The basic cleaning step in a kitchen revolves around cleaning and sanitising during the day and between various tasks. Cleaning and sanitising is one of the key ways to prevent bacteria from getting into foods. During which tasks is it important to clean and sanitise?
These tasks include :
Raw and ready-to-eat food preparation
Leaving your work station
This is commonly known as clean as you go.
Below are the steps to be followed when implementing cleaning and sanitising :
Remove excess dirt or grease
Spray on a multi-purpose cleaner
Wipe off with a clean material cloth
Spray on a sanitiser
Allow a sufficient contact time (3 – 5 minutes)
Wipe off with paper towel
Below is a link to a video showing how to clean and sanitise tables (clean as you go) :
This is the only proven method to remove dirt and kill bacteria. These steps need to be followed in the order set out, such that bacteria cannot hide behind dirt and grease, allowing a good contact time for the sanitiser to be effective.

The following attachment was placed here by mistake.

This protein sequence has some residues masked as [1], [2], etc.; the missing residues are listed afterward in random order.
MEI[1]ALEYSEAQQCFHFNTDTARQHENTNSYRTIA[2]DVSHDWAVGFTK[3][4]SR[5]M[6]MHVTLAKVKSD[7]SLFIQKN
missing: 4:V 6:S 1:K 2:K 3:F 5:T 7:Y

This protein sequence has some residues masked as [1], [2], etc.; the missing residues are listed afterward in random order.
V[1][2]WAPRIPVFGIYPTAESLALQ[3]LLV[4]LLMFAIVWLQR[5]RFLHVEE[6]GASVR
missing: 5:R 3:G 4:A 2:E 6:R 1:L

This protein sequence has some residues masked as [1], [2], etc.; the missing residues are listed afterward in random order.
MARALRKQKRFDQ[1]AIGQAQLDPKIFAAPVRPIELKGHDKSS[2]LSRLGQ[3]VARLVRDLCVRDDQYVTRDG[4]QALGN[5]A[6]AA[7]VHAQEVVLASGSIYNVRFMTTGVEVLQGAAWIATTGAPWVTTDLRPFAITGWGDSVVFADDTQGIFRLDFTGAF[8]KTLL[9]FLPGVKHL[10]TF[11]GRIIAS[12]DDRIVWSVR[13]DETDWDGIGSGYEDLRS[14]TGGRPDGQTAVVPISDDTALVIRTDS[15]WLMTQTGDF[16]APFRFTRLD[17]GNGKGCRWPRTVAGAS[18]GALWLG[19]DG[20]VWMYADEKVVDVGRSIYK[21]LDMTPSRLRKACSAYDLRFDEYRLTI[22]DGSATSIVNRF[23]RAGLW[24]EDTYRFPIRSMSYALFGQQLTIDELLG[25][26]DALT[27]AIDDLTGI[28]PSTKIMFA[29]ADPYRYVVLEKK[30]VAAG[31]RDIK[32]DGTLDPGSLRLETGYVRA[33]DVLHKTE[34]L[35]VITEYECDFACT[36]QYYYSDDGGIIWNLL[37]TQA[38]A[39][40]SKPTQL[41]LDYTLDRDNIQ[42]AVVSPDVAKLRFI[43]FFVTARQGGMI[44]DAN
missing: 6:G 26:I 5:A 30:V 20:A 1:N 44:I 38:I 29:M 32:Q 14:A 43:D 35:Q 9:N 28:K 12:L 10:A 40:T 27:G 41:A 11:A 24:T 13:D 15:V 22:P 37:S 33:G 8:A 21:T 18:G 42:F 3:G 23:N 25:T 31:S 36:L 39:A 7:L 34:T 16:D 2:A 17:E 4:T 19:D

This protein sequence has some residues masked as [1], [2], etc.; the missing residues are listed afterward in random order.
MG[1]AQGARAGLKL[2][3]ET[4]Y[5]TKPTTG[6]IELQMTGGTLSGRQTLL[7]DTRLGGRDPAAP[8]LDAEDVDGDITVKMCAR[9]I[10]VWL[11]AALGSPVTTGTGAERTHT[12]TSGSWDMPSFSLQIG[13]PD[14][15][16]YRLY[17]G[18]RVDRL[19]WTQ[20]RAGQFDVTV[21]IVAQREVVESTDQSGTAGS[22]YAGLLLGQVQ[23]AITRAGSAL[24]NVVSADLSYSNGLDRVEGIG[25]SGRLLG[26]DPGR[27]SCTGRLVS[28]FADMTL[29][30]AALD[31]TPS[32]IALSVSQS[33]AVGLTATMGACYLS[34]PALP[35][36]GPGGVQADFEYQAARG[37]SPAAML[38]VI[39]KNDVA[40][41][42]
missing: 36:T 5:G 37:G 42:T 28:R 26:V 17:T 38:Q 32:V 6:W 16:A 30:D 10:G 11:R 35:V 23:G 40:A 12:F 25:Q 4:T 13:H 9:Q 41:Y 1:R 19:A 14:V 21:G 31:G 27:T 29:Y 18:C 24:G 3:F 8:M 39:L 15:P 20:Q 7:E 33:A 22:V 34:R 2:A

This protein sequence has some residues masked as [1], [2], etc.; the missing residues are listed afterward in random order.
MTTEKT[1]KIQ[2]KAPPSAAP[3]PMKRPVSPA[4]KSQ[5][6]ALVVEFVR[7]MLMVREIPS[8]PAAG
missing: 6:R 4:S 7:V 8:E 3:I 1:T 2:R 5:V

Areas such as tables, cutting boards, slicers and blenders are all items that should have clean as you go procedures in place.
Using an approved supplier is also critical to the cleaning process. Chemicals, especially sanitisers should be registered and tested against your local or international standards. The sanitiser must be correctly diluted (ideally with an automatic dispenser), placed in a spray bottle with the nozzles adjusted to emit a fine mist.
Chemicals should also be correctly labelled at all times. The best chemical suppliers will also have various colours to easily distinguish the different chemicals during the clean as you go process.
Some suppliers have a 2-in-1 cleaner/disinfectant and advocate a 1-step Cleaning and Sanitising procedure. However be aware of this, as international best practice dictates a 2-step cleaning and sanitising. This would mean spraying the same chemical twice, once to clean and again to sanitise.
Regardless of the sanitiser used, it is extremely important to physically clean a surface before sanitising. This ensures that dirt and grease are removed, as bacteria can ‘hide’ behind these and discourage the sanitation process. It is also important to remember that the use of a clean material cloth must be used to do the cleaning, because the physical action of scrubbing is almost more effective in removing bacteria than the sanitiser.
The contact time for the sanitiser on a surface is also important, so be wary or suppliers who promise very short periods for sanitising, 3 – 5 minutes is reported as being the most effective.